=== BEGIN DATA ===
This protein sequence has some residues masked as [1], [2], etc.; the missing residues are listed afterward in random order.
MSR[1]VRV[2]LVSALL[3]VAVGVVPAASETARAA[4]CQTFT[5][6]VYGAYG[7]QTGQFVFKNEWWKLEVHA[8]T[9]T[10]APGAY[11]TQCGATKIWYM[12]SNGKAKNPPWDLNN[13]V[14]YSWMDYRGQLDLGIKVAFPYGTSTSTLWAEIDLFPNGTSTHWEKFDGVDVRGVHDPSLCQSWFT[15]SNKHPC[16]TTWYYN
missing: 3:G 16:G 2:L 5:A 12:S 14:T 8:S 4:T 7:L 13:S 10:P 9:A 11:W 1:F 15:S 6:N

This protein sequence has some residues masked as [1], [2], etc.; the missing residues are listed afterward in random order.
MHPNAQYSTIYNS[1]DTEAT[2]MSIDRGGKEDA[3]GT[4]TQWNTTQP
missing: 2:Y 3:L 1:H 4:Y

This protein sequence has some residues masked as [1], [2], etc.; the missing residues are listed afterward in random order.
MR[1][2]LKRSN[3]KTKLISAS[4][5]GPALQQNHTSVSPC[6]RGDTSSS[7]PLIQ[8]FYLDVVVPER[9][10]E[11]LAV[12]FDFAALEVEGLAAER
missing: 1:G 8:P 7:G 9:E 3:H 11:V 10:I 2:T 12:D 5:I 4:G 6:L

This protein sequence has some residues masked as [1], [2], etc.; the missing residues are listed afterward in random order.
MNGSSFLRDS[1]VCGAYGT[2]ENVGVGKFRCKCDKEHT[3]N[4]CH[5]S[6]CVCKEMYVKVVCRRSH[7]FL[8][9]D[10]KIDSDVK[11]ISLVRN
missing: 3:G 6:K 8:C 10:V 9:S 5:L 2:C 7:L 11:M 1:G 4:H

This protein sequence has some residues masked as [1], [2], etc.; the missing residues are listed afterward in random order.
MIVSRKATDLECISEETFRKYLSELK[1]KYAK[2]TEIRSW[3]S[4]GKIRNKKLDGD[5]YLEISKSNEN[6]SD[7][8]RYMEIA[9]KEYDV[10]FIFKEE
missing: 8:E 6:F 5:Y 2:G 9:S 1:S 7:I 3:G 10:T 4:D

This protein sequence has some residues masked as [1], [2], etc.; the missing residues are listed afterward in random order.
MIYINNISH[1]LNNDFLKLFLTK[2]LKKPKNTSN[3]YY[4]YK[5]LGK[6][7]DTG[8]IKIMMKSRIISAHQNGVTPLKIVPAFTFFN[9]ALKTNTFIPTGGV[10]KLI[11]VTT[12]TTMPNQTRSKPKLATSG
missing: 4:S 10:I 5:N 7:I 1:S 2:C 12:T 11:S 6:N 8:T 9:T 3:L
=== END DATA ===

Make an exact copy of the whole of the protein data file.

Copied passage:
This protein sequence has some residues masked as [1], [2], etc.; the missing residues are listed afterward in random order.
MSR[1]VRV[2]LVSALL[3]VAVGVVPAASETARAA[4]CQTFT[5][6]VYGAYG[7]QTGQFVFKNEWWKLEVHA[8]T[9]T[10]APGAY[11]TQCGATKIWYM[12]SNGKAKNPPWDLNN[13]V[14]YSWMDYRGQLDLGIKVAFPYGTSTSTLWAEIDLFPNGTSTHWEKFDGVDVRGVHDPSLCQSWFT[15]SNKHPC[16]TTWYYN
missing: 3:G 16:G 2:L 5:A 12:S 14:T 8:S 4:T 7:L 13:S 10:P 9:A 11:W 1:F 15:S 6:N

This protein sequence has some residues masked as [1], [2], etc.; the missing residues are listed afterward in random order.
MHPNAQYSTIYNS[1]DTEAT[2]MSIDRGGKEDA[3]GT[4]TQWNTTQP
missing: 2:Y 3:L 1:H 4:Y

This protein sequence has some residues masked as [1], [2], etc.; the missing residues are listed afterward in random order.
MR[1][2]LKRSN[3]KTKLISAS[4][5]GPALQQNHTSVSPC[6]RGDTSSS[7]PLIQ[8]FYLDVVVPER[9][10]E[11]LAV[12]FDFAALEVEGLAAER
missing: 1:G 8:P 7:G 9:E 3:H 11:V 10:I 2:T 12:D 5:I 4:G 6:L

This protein sequence has some residues masked as [1], [2], etc.; the missing residues are listed afterward in random order.
MNGSSFLRDS[1]VCGAYGT[2]ENVGVGKFRCKCDKEHT[3]N[4]CH[5]S[6]CVCKEMYVKVVCRRSH[7]FL[8][9]D[10]KIDSDVK[11]ISLVRN
missing: 3:G 6:K 8:C 10:V 9:S 5:L 2:C 7:L 11:M 1:G 4:H

This protein sequence has some residues masked as [1], [2], etc.; the missing residues are listed afterward in random order.
MIVSRKATDLECISEETFRKYLSELK[1]KYAK[2]TEIRSW[3]S[4]GKIRNKKLDGD[5]YLEISKSNEN[6]SD[7][8]RYMEIA[9]KEYDV[10]FIFKEE
missing: 8:E 6:F 5:Y 2:G 9:S 1:S 7:I 3:G 10:T 4:D

This protein sequence has some residues masked as [1], [2], etc.; the missing residues are listed afterward in random order.
MIYINNISH[1]LNNDFLKLFLTK[2]LKKPKNTSN[3]YY[4]YK[5]LGK[6][7]DTG[8]IKIMMKSRIISAHQNGVTPLKIVPAFTFFN[9]ALKTNTFIPTGGV[10]KLI[11]VTT[12]TTMPNQTRSKPKLATSG
missing: 4:S 10:I 5:N 7:I 1:S 2:C 12:T 11:S 6:N 8:T 9:T 3:L